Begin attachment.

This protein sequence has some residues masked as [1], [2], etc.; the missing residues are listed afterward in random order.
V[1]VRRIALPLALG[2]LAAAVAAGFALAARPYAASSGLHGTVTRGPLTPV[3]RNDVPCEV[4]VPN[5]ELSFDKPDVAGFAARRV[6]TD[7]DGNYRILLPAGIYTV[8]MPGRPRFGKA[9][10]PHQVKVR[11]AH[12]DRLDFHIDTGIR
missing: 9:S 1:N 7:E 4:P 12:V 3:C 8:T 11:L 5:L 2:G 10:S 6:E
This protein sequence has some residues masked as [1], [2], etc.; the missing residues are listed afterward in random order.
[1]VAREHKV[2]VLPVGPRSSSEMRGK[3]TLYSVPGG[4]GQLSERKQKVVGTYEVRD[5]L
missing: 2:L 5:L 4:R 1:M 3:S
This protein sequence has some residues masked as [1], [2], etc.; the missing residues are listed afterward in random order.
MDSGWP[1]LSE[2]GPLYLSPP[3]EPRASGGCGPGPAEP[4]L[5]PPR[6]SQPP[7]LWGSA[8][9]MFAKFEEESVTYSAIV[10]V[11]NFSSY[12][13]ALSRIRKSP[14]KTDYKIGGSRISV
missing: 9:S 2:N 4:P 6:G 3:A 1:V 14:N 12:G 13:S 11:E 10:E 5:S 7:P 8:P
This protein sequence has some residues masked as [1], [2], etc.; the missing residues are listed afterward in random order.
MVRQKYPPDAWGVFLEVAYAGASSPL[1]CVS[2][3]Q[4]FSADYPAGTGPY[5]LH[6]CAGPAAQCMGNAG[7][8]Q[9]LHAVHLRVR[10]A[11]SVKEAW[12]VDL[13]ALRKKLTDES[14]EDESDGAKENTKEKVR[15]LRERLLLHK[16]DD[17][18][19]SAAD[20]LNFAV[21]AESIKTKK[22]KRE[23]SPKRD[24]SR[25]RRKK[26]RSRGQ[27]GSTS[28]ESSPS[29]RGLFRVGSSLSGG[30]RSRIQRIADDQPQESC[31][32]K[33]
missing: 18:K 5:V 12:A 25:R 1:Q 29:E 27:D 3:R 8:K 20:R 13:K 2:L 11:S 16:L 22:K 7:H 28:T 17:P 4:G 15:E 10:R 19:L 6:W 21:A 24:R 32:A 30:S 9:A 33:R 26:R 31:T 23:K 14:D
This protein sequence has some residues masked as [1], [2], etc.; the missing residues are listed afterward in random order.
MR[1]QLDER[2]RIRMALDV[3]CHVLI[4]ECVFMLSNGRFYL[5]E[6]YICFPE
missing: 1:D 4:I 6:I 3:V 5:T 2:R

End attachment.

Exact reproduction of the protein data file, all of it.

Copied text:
This protein sequence has some residues masked as [1], [2], etc.; the missing residues are listed afterward in random order.
V[1]VRRIALPLALG[2]LAAAVAAGFALAARPYAASSGLHGTVTRGPLTPV[3]RNDVPCEV[4]VPN[5]ELSFDKPDVAGFAARRV[6]TD[7]DGNYRILLPAGIYTV[8]MPGRPRFGKA[9][10]PHQVKVR[11]AH[12]DRLDFHIDTGIR
missing: 9:S 1:N 7:E 4:P 12:V 3:C 8:T 11:L 5:L 2:G 10:S 6:E
This protein sequence has some residues masked as [1], [2], etc.; the missing residues are listed afterward in random order.
[1]VAREHKV[2]VLPVGPRSSSEMRGK[3]TLYSVPGG[4]GQLSERKQKVVGTYEVRD[5]L
missing: 2:L 5:L 4:R 1:M 3:S
This protein sequence has some residues masked as [1], [2], etc.; the missing residues are listed afterward in random order.
MDSGWP[1]LSE[2]GPLYLSPP[3]EPRASGGCGPGPAEP[4]L[5]PPR[6]SQPP[7]LWGSA[8][9]MFAKFEEESVTYSAIV[10]V[11]NFSSY[12][13]ALSRIRKSP[14]KTDYKIGGSRISV
missing: 9:S 2:N 4:P 6:G 3:A 1:V 14:N 12:G 13:S 11:E 10:E 5:S 7:P 8:P
This protein sequence has some residues masked as [1], [2], etc.; the missing residues are listed afterward in random order.
MVRQKYPPDAWGVFLEVAYAGASSPL[1]CVS[2][3]Q[4]FSADYPAGTGPY[5]LH[6]CAGPAAQCMGNAG[7][8]Q[9]LHAVHLRVR[10]A[11]SVKEAW[12]VDL[13]ALRKKLTDES[14]EDESDGAKENTKEKVR[15]LRERLLLHK[16]DD[17][18][19]SAAD[20]LNFAV[21]AESIKTKK[22]KRE[23]SPKRD[24]SR[25]RRKK[26]RSRGQ[27]GSTS[28]ESSPS[29]RGLFRVGSSLSGG[30]RSRIQRIADDQPQESC[31][32]K[33]
missing: 18:K 5:V 12:A 25:R 1:Q 29:E 27:D 3:R 8:K 20:R 13:K 2:L 11:S 16:L 22:K 7:H 28:T 17:P 4:G 15:E 10:R 19:L 6:W 21:A 24:R 32:A 30:S 9:A 33:R 26:R 31:T 23:K 14:D
This protein sequence has some residues masked as [1], [2], etc.; the missing residues are listed afterward in random order.
MR[1]QLDER[2]RIRMALDV[3]CHVLI[4]ECVFMLSNGRFYL[5]E[6]YICFPE
missing: 1:D 4:I 6:I 3:V 5:T 2:R